3. Develop a product and business model innovation cycle to stay market-current or market-relevant and ahead of market trends, as well as to quickly adapt with market conditions. Have you figured out how your business is going to address AI/ML or blockchain? Are you prepared to have offerings around them or about the impact they will have on clients? If not it’s important to develop an R&D arm that can keep a forward-looking eye on emerging trends and technologies to make sure you stay business-current.
  4. Plan for leadership/HR turnover to stay talent-current. Finding, recruiting, and training talent to staff your business as it adapts to market trends is important. Retrain talent as needed to make sure they are hitting business needs.
  5. Create an elastic workforce that allows quick pivoting and rapid ramping up/down. If the majority of your business is in services, which is headcount-heavy, you need an elasticity model which can rapidly ramp your resources up or down or else the high rate of resource utilization will quickly eat up your margins. Your workforce must be flexible and quickly learn and adapt with new technologies, methods, and smart practices. Invest in on-going training and skill development programs to ensure your people are market-current.
  6. Balance growth versus profitability with an eye on a healthy balance sheet to be financing-ready. You need to decide whether you put priority on growth or EBIT. If you have natural growth, it will result in great EBIT but, usually, this is not a case. To grow, you will need to invest, and investment means cash. You need to prioritize and keep a healthy P&L and balance sheet. Your business must always be financing-ready, whether it’s a short- or long-term activity.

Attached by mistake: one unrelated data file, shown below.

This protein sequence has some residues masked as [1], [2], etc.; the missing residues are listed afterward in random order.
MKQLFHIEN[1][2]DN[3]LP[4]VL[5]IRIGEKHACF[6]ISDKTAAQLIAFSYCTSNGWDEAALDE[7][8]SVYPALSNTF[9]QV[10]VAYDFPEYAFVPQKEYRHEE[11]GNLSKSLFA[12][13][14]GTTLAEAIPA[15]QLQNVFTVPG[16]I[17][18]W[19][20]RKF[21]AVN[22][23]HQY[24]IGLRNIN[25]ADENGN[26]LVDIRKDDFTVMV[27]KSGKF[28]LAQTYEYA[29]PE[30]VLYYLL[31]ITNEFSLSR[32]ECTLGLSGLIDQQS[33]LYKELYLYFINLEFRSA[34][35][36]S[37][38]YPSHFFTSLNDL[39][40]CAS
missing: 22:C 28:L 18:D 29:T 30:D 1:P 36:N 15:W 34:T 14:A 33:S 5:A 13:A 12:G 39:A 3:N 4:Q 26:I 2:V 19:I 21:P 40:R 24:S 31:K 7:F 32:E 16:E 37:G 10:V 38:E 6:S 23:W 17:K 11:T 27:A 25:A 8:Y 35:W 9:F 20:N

Building a long-lasting software business is achievable. Navigating strategies to compete with bigger competitors is possible if you develop a strong program of quick pivoting. When it comes to staffing always stay talent-current to adapt to the new emerging trends and technologies as the occur.

With the support of staff, leaders can look to create a product innovation cycle and find the financing needed when times get tough or the right opportunity comes along. While each software business is different, they share common sets of challenges. By incorporating these practices into your arsenal of tools for building long-lasting companies, you will not only survive but thrive and succeed in challenging times.

Hung Nguyen, LogiGearAbout The Author

Hung Nguyen co-founded LogiGear in 1994, and is responsible for the company’s strategic direction and executive business management. His passion and relentless focus on execution and results has been the driver for the company’s innovative approach to software testing, test automation, testing tool solutions, and testing education programs. Hung is co-author of the top-selling book in the software testing field, “Testing Computer Software,” (Wiley, 2nd ed. 1993) and other publications including, “Testing Applications on the Web,” (Wiley, 1st ed. 2001, 2nd ed. 2003), and “Global Software Test Automation,” (HappyAbout Publishing, 2006). His experience prior to LogiGear includes leadership roles in software development, quality, product and business management at Spinnaker, PowerUp, Electronic Arts and Palm Computing. Hung holds a Bachelor of Science in Quality Assurance from Cogswell Polytechnical College, and completed a Stanford Graduate School of Business Executive Program.